Last weekend, LC and I were away at a church weekend in Durrow, in the Republic of Ireland. The way this came about is that one of our church's mission partners are in Nenagh, and their church was organising this weekend. However, having not done such a thing before, they were looking for some experienced help running the weekend, and so a team from Scotland went over.
(There is of course an oddity in us having mission partners in Ireland. That's another topic for another day... and probably not one I'll ever get to.)
Unfortunately, we had been slow in arranging travel, which meant that getting reasonable flights was difficult, and indeed that and work commitments meant that our team was split - five members travelled out on the Thursday to Belfast and then drove down, while LC and I flew out late on Friday and then drove from Dublin. Additionally, our flights were hand-luggage only, which was somewhat limiting. (And also, oddly, somewhat liberating - saved me from taking anything I didn't really need.)
The journey out was fairly uneventful, but very tiring. We went to the airport in plenty of time, and therefore (of course) got through security very quickly. We then had some food, waited a while, and went to the gate. The process of actually boarding the plane was painfully slow, but was the only weakness in the journey. Then a short flight, a quick car pick-up, and a drive to the centre, with only one fairly minor wrong turn. All in all, we arrived at 12:40am, which wasn't too bad.
Well, until the next morning, when we had a pre-breakfast meeting at 8am, which meant getting up at 7. Perhaps fortunately, the pre-breakfast meeting turned out to be a post-breakfast meeting, at which we were given a heads-up on what we were doing for the day. Then there were the morning sessions, free time in the afternoon, and then the evening sessions.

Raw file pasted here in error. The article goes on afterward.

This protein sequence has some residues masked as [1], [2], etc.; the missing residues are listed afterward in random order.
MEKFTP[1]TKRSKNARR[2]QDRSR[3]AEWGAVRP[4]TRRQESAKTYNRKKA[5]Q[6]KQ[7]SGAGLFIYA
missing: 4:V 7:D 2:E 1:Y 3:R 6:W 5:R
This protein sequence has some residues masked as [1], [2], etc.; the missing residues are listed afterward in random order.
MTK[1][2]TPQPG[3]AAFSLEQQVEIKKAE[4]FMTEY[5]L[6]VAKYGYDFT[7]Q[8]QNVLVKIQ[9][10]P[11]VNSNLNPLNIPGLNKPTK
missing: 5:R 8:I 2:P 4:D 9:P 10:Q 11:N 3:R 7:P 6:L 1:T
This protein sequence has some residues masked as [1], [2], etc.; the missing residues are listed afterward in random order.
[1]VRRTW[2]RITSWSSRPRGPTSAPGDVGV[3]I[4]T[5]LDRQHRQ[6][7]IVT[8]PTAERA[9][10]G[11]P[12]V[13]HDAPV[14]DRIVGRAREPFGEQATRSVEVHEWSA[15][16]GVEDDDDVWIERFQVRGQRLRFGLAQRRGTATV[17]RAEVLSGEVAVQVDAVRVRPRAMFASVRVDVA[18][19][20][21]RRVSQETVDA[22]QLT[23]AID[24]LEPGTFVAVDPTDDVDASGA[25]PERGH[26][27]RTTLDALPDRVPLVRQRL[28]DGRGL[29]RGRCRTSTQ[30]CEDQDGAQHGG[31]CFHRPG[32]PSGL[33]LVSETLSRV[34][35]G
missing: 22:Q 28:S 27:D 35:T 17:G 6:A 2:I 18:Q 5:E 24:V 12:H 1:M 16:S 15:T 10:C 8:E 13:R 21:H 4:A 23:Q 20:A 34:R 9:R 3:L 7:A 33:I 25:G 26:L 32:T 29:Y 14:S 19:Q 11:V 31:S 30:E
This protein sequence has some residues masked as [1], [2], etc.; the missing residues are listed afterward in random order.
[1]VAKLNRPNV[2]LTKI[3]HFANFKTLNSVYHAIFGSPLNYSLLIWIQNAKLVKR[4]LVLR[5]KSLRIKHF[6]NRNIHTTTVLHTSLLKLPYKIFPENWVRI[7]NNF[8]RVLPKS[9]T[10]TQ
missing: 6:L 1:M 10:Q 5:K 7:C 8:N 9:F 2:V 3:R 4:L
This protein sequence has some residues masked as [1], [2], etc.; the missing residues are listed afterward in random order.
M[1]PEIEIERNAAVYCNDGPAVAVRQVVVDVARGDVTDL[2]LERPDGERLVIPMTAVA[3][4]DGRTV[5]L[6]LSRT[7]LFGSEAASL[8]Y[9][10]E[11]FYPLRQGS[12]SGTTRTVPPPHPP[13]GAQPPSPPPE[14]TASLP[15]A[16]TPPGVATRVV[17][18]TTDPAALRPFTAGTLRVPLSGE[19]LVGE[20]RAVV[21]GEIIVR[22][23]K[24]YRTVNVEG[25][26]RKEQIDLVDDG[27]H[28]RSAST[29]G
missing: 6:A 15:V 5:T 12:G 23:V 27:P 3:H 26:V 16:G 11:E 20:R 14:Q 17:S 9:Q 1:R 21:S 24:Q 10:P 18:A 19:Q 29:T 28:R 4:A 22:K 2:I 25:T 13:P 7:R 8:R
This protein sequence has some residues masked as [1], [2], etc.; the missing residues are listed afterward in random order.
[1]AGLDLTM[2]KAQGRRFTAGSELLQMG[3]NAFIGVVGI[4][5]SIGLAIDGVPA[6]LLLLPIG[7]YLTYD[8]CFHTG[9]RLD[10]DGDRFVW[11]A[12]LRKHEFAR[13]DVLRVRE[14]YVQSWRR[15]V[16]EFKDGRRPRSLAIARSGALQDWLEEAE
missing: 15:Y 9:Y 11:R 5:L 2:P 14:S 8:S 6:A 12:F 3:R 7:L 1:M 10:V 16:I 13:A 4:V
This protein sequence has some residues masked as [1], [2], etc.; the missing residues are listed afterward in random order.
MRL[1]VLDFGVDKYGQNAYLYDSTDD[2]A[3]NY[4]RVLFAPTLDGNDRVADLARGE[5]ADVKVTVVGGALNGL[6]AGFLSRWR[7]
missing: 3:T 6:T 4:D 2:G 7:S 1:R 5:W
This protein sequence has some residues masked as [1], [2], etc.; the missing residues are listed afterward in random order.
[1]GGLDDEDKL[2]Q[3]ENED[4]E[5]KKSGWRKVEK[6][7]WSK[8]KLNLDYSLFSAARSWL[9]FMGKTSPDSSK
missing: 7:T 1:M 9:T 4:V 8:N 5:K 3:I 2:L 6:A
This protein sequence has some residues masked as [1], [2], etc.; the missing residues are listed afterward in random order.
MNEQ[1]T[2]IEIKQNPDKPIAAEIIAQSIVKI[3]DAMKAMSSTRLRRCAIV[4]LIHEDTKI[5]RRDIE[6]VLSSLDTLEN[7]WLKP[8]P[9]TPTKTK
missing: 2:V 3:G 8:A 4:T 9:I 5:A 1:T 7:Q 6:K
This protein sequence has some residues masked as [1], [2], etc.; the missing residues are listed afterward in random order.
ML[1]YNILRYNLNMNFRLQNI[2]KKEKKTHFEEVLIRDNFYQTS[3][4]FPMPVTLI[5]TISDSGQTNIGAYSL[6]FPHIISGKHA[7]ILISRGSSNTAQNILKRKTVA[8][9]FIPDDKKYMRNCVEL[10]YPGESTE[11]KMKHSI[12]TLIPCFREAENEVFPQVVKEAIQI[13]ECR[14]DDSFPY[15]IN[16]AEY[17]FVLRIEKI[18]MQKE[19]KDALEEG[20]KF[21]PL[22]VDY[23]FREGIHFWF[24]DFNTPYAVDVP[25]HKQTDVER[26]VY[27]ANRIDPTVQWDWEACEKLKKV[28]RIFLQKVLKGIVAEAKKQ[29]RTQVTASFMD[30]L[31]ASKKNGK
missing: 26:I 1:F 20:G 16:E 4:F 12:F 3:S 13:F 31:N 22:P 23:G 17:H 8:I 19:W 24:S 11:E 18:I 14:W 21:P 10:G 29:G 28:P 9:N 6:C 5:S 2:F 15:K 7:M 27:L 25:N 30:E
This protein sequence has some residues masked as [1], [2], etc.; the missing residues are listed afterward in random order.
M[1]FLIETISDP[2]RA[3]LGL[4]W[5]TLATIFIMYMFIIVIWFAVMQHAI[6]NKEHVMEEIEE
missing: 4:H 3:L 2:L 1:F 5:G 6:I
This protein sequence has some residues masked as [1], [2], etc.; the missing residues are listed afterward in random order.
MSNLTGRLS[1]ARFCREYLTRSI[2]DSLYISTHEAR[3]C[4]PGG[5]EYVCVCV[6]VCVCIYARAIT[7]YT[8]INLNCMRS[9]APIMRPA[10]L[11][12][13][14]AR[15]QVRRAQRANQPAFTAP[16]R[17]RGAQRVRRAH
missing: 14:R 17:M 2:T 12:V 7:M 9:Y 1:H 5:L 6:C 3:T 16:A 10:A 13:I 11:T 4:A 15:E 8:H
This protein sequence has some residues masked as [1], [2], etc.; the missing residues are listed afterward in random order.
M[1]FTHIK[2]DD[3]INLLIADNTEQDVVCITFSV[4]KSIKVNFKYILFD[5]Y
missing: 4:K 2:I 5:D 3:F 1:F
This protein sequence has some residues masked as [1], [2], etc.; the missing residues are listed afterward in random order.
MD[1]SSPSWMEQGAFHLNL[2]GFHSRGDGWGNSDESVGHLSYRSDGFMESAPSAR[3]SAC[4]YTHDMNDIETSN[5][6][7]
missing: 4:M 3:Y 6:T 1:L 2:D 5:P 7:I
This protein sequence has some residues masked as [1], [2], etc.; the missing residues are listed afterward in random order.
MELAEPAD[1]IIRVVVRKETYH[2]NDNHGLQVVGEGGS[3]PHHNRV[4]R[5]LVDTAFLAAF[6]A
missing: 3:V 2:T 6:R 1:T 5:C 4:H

I did actually find the various sessions quite difficult. The biggest part of the problem was that all the people in our team of seven had obvious roles - be it ministry, kitchen duties, or crafts. But my special skills are software engineering and playing the pipes, both of which were somewhat hampered (by not having a PC or bagpipes, respectively). So that was a little odd.
One important outcome of the weekend, though, was that I was complemented on all three cool t-shirts I wore. So never again can people pour scorn on my claim that people like my t-shirts. Huzzah!
Saturday night ended quite early, as the events of the month finally took their toll. And then on to Sunday, which had some morning worship, then lunch, and then packing up.
It was odd, but it seemed that no sooner had we arrived than we were already leaving. There was then a three-hour drive to Belfast, and then flights back to Edinburgh. The return flight was the less pleasant of the two, partly because Belfast International Airport is less pleasant than Edinburgh, and partly because Easyjet took us through security quite soon but then had us waiting for ages to actually board the plane. Not good.
It was a good weekend, all told. The folks from Nenagh were all very welcoming, and certainly in fine form. And we found ourselves working with a good bunch of kids, which is always nice. Since they say a change is good as a rest... which is nonsense, of course - so... tired...
The final outcome of the weekend was that we each received a parting gift which, yes, turned out to be a mug! So there shall be one more mug anecdote. Huzzah again!
This week's mug: Despite receiving a new mug, this week I am still making use of my older one, largely because I just didn't have time to pre-wash the new one between getting home on Sunday night (actually Monday morning) and then going to work on Monday.
This week's mug, therefore, is my favourite in all the world. It's a simple black mug bearing the flag of Bretagne on both sides and another symbol of the region opposite the handle. I got this mug at the Festival de la Saint Loup in Guingamp, when the band went there some years ago. I'm not sure why it's my favourite mug, though it does have many fine features (notably, it's just the right size, and the handle is especially comfortable).
#29: "Middlemarch", by George Eliot (a book from The List) Alas, "Middlemarch" took much longer to read than I expected, which means that in June I've moved from being a book ahead of schedule to being behind again. Fortunately, we're still in competition season and I still have some flights coming up, so I should hopefully catch up again this month.